A powerful hurricane has struck the central American country Belize, resulting in torrential rains in northern Guatemala and the Yucatan Peninsula, US forecasters say.
Tropical Storm Alex, carrying winds of 95km per hour on Saturday night about 30km northwest of Belize city, has caused concerns it would disrupt efforts to clean up the massive oil spill in the Gulf of Mexico, the US National Hurricane Centre (NHC) said.
But according to the NHC, the storm is likely to miss the spill area if it stays on its current track. However, it but could generate waves that would impact cleanup efforts.
The US coast guard has also said the storm is not an imminent threat to BP's oil-siphoning efforts in the Gulf.
Alex, the first named storm of the 2010 Atlantic hurricane season, is expected to weaken as it moves inland over Belize and the Yucatan Peninsula overnight, the Miami-based centre said.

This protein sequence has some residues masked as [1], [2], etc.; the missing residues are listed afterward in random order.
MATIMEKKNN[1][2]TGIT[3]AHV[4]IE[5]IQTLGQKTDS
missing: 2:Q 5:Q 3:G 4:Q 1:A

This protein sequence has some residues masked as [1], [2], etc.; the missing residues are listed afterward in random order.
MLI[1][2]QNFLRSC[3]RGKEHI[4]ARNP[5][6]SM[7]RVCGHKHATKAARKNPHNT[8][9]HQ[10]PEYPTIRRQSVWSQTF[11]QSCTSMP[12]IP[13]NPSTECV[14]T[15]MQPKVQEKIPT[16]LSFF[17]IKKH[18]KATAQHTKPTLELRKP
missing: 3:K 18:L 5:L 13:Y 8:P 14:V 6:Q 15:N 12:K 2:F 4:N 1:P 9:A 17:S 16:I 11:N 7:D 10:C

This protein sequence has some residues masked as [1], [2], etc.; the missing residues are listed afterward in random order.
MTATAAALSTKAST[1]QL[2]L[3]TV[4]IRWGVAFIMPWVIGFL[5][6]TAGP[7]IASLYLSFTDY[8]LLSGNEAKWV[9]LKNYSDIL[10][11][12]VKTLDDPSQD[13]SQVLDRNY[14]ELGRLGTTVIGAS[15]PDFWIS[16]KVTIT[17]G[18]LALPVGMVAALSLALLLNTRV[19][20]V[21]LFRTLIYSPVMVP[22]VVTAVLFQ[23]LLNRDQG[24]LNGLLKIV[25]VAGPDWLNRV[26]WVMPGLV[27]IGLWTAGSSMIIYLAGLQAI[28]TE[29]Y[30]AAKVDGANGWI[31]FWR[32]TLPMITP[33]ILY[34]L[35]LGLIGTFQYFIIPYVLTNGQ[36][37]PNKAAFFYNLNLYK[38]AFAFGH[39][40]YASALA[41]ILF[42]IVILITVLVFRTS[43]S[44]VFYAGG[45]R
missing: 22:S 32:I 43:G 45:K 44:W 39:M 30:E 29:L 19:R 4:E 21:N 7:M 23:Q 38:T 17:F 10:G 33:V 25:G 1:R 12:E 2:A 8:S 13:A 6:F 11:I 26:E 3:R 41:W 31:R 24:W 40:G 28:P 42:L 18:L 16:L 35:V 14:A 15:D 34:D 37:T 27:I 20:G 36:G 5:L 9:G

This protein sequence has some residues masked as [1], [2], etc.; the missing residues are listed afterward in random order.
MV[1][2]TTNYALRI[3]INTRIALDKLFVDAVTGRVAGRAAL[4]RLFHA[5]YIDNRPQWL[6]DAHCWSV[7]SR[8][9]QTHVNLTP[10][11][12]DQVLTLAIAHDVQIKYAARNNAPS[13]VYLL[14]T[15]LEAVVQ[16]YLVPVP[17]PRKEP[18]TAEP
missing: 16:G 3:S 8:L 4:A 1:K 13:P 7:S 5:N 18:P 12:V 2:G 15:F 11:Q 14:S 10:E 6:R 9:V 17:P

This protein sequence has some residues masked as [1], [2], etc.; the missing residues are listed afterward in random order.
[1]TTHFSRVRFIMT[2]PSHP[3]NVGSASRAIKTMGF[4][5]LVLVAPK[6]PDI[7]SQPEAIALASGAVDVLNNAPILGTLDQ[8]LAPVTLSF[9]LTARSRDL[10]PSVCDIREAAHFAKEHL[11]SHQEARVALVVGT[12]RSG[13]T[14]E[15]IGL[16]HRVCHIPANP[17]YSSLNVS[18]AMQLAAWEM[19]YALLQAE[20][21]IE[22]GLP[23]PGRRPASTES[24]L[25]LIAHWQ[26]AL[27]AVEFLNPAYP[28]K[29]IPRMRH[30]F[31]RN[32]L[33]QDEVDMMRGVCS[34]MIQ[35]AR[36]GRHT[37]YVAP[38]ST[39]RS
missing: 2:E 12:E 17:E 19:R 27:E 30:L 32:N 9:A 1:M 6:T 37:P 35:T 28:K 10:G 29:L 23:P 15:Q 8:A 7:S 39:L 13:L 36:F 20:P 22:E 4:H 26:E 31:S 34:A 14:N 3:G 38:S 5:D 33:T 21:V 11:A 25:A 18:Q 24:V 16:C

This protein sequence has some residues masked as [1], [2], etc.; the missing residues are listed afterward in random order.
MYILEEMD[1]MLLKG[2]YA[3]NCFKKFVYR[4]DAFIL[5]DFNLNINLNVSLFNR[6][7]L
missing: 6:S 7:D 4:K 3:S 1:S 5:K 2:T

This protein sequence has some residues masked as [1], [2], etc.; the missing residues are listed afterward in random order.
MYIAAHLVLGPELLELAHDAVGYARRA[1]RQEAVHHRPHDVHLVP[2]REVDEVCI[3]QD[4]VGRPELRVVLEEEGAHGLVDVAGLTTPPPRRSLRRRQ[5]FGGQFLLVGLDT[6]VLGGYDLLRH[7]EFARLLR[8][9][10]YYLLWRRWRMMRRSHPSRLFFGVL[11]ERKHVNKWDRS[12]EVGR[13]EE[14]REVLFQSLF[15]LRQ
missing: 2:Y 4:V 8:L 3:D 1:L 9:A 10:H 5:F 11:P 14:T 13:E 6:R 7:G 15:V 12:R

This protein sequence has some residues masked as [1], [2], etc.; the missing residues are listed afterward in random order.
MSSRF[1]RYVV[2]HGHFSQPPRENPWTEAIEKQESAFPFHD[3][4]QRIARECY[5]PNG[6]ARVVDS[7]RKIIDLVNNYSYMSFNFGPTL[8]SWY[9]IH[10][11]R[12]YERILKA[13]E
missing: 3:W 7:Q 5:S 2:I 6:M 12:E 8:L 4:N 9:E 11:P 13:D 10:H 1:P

But the NHC added "strengthening is forecast on Sunday night as Alex moves over the southern Gulf of Mexico".
Forecasts predict the hurricane will then turn into a small one later in the week as it moves between the northern coast of Mexico and southern coast of Texas.
Earlier on Saturday, in the Mexican state of Quintana Roo, authorities had evacuated about 200 people from villages across the Chinchorro reef, near Belize.
In Chetumal, the capital of the state of Quintana Roo across the border with Belize, heavier rain and winds arrived in the early hours of Sunday.
Some rain fell over Cancun, a major seaside resort that draws visitors from around the world, but there was no threat to some 35,000 tourists in the area, authorities said.
A tropical storm warning has been issued for the coast of Belize and the east coast of Mexico's Yucatan Peninsula from Chetumal to Cancun.
It is expected that Alex will bring 10 to 20cm of rain through Sunday evening.
The Atlantic hurricane season runs from June 1 to November 30 and meteorologists predict this year will be a very active one.
Hurricanes gain strength from warm water and the sea temperatures in the tropical Atlantic have been higher than usual this year.